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I have two classes with method foo:

Foo = type('Foo', (object,), {'foo': lambda s: 'Foo method'})
Bar = type('Bar', (object,), {'foo': lambda s: 'Bar method'})

And I have some other class which I need to be subclassed of one of the above classes according to the parameter.

My Solution:

class Subject(object):
    def __new__(cls, key):
        base = (Foo if key else Bar)

        name = cls.__name__ + base.__name__
        dict_ = dict(cls.__dict__.items() + base.__dict__.items())
        bases = (base, cls)

        t = type(name, bases, dict_)
        return base.__new__(t)

    def bar(self):
        return 'Subject method'

Testing:

print(Subject(True).foo(), Subject(True).bar())
print(Subject(False).foo(), Subject(False).bar())

Output:

('Foo method', 'Subject method')
('Bar method', 'Subject method')

Is this solution safe enough? Or I need something more to know? Is there more pythonic way to do this kind of unregular stuff?

share|improve this question
1  
Make two classes, SubjectFoo and SubjectBar, inheriting from Foo and Bar respectively, and then write a function Subject that checks a parameter and returns an instance of the correct class. Much less likely to break in unexpected ways. –  Chris Lutz Oct 31 '11 at 21:23
    
@ChrisLutz what unexpected ways can you see in my solution? –  scraplesh Oct 31 '11 at 21:26

3 Answers 3

I think most people would see the above code and recommend using composition rather than inheritance. Subject would define a foo method that dispatched to the correct class based on the boolean value.

Alternatively, you could use a factory function to create either a Foo or Bar as needed.

def subject(selector):
     'Factory function that chooses between Foo and Bar'
     return Foo() if selector else Bar()

If needed, make both Foo and Bar inherit from a common class so that the factory function always returns an instance of a subclass of the common class.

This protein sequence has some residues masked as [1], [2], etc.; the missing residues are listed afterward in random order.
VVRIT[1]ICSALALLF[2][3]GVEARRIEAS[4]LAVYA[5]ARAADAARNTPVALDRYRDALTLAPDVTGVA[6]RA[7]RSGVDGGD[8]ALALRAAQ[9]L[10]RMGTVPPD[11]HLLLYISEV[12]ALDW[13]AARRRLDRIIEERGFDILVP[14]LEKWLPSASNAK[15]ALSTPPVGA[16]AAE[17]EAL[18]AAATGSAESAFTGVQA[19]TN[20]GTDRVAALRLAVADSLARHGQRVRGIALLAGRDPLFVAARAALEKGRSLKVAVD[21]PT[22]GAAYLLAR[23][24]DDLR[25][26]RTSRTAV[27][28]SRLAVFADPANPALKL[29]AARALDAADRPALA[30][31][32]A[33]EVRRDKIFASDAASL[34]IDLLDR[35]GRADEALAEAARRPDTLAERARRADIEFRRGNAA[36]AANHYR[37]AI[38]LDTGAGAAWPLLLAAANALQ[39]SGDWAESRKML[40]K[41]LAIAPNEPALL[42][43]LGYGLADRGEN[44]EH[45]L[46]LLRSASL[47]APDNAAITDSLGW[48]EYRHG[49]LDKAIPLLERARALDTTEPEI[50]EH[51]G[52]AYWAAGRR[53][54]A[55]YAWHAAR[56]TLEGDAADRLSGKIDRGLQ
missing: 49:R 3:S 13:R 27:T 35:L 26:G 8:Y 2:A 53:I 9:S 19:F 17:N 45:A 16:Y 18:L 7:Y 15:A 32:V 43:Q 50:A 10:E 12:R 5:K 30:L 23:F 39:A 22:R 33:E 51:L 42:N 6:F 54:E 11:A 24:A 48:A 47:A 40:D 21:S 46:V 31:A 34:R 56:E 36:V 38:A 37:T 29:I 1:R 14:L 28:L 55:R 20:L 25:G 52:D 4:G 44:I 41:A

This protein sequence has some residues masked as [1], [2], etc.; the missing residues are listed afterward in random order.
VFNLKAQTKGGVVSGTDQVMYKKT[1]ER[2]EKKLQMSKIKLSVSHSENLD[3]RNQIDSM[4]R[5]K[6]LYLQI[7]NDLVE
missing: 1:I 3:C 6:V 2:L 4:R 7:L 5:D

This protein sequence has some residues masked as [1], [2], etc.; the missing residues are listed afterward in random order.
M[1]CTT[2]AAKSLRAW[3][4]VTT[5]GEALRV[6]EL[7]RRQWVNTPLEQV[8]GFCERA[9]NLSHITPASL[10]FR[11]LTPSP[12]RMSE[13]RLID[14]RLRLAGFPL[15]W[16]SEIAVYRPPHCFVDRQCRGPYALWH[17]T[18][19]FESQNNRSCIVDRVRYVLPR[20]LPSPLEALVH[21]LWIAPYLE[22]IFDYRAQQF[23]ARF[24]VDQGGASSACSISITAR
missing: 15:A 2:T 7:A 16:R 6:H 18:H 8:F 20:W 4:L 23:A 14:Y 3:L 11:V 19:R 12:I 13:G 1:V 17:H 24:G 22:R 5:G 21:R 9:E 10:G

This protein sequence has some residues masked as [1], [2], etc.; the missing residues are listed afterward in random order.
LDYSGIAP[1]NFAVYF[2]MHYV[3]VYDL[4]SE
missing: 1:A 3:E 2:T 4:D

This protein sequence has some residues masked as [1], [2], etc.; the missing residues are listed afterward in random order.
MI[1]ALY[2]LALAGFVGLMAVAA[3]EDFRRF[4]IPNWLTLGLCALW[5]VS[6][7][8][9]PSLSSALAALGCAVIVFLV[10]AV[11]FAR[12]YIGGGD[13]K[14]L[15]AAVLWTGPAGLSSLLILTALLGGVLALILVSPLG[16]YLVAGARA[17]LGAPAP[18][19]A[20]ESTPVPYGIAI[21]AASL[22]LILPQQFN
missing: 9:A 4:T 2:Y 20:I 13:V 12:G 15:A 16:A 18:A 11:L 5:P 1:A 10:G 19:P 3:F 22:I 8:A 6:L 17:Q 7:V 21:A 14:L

share|improve this answer
    
some kind of namedtuple function? –  scraplesh Oct 31 '11 at 21:29
    
I don't see the relationship to named tuples. –  Raymond Hettinger Oct 31 '11 at 21:49

If you avoid metaclasses (magic) the code will be more readable (and thus more pythonic). Go with the approaches suggested by Chris and Raymond, i.e.

use composition:

class Subject(object):
    def __init__(self, key):
        self.foo = (Foo if key else Bar)().foo
    def bar(self):
        return 'Subject method'

or use a factory function:

def Subject(key):
    class Subject(Foo if key else Bar):
        def bar(self):
            return 'Subject method'
    return Subject()
share|improve this answer
    
factory function or metaclass is my choise, thank you –  scraplesh Nov 1 '11 at 6:30

Here is an example of some unexpected behavior that could be caused by your current method, even if Subject overrides something from Foo or Bar, the Foo or Bar version of the method will be called:

class Subject(object):
    # all of your current methods as they were above
    def foo(self):
        return 'Subject foo'

>>> Subject(False).foo()
'Bar method'

Even though you could fix this by putting base.__dict__.items() before cls.__dict__.items() on the line where you create dict_, I would suggest moving away from this approach entirely, possibly using Chris Lutz' comment or Raymond's answer.

If all you are interested in doing is having a dynamic method, I would suggest the following. Create private versions of the methods inside of the Subject class, and then assign whichever method you want to use in Subject.__init__():

class Subject(object):
    def __init__(self, key):
        self.foo = self._Foo_foo if key else self._Bar_foo
    def _Foo_foo(self):
        return 'Foo method'
    def _Bar_foo(self):
        return 'Bar method'

>>> Subject(True).foo()
'Foo method'
>>> Subject(False).foo()
'Bar method'
share|improve this answer
    
I agree that the original metaclass approach is not the way to go. A factory function or dynamic dispatch is the more traditional and predictable solution. –  Raymond Hettinger Oct 31 '11 at 21:48

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